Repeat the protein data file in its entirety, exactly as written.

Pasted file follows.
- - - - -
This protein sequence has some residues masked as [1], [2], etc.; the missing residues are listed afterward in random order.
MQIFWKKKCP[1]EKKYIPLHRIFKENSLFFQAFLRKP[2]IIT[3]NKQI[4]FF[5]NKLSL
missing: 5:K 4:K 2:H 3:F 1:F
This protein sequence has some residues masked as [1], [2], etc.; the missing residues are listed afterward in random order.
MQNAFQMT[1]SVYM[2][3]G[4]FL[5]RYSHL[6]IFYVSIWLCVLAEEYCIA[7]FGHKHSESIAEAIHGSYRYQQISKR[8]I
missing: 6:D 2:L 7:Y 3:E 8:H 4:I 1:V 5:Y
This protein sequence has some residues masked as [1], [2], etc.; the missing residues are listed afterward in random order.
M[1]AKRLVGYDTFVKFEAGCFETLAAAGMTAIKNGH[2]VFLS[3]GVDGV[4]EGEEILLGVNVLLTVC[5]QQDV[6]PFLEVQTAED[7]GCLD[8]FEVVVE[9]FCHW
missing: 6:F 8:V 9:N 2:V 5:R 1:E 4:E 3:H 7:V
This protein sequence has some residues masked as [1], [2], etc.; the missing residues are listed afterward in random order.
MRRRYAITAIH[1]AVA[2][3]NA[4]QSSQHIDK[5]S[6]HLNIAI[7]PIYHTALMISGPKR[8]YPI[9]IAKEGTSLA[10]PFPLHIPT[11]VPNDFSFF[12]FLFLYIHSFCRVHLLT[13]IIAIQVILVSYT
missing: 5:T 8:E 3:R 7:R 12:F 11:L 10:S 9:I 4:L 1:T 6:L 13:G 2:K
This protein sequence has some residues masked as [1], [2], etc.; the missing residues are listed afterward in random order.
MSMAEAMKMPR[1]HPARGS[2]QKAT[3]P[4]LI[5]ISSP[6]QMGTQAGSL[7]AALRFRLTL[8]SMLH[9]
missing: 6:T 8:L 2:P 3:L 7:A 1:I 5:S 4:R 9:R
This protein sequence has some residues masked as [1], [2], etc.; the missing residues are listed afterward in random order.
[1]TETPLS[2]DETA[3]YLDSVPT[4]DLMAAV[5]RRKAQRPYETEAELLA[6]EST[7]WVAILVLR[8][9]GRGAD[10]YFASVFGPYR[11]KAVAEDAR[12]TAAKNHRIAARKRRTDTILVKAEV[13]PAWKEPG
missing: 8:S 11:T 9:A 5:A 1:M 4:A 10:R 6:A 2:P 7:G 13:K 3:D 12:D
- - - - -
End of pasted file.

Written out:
This protein sequence has some residues masked as [1], [2], etc.; the missing residues are listed afterward in random order.
MQIFWKKKCP[1]EKKYIPLHRIFKENSLFFQAFLRKP[2]IIT[3]NKQI[4]FF[5]NKLSL
missing: 5:K 4:K 2:H 3:F 1:F
This protein sequence has some residues masked as [1], [2], etc.; the missing residues are listed afterward in random order.
MQNAFQMT[1]SVYM[2][3]G[4]FL[5]RYSHL[6]IFYVSIWLCVLAEEYCIA[7]FGHKHSESIAEAIHGSYRYQQISKR[8]I
missing: 6:D 2:L 7:Y 3:E 8:H 4:I 1:V 5:Y
This protein sequence has some residues masked as [1], [2], etc.; the missing residues are listed afterward in random order.
M[1]AKRLVGYDTFVKFEAGCFETLAAAGMTAIKNGH[2]VFLS[3]GVDGV[4]EGEEILLGVNVLLTVC[5]QQDV[6]PFLEVQTAED[7]GCLD[8]FEVVVE[9]FCHW
missing: 6:F 8:V 9:N 2:V 5:R 1:E 4:E 3:H 7:V
This protein sequence has some residues masked as [1], [2], etc.; the missing residues are listed afterward in random order.
MRRRYAITAIH[1]AVA[2][3]NA[4]QSSQHIDK[5]S[6]HLNIAI[7]PIYHTALMISGPKR[8]YPI[9]IAKEGTSLA[10]PFPLHIPT[11]VPNDFSFF[12]FLFLYIHSFCRVHLLT[13]IIAIQVILVSYT
missing: 5:T 8:E 3:R 7:R 12:F 11:L 10:S 9:I 4:L 1:T 6:L 13:G 2:K
This protein sequence has some residues masked as [1], [2], etc.; the missing residues are listed afterward in random order.
MSMAEAMKMPR[1]HPARGS[2]QKAT[3]P[4]LI[5]ISSP[6]QMGTQAGSL[7]AALRFRLTL[8]SMLH[9]
missing: 6:T 8:L 2:P 3:L 7:A 1:I 5:S 4:R 9:R
This protein sequence has some residues masked as [1], [2], etc.; the missing residues are listed afterward in random order.
[1]TETPLS[2]DETA[3]YLDSVPT[4]DLMAAV[5]RRKAQRPYETEAELLA[6]EST[7]WVAILVLR[8][9]GRGAD[10]YFASVFGPYR[11]KAVAEDAR[12]TAAKNHRIAARKRRTDTILVKAEV[13]PAWKEPG
missing: 8:S 11:T 9:A 5:A 1:M 4:A 10:R 6:A 2:P 7:G 13:K 3:D 12:D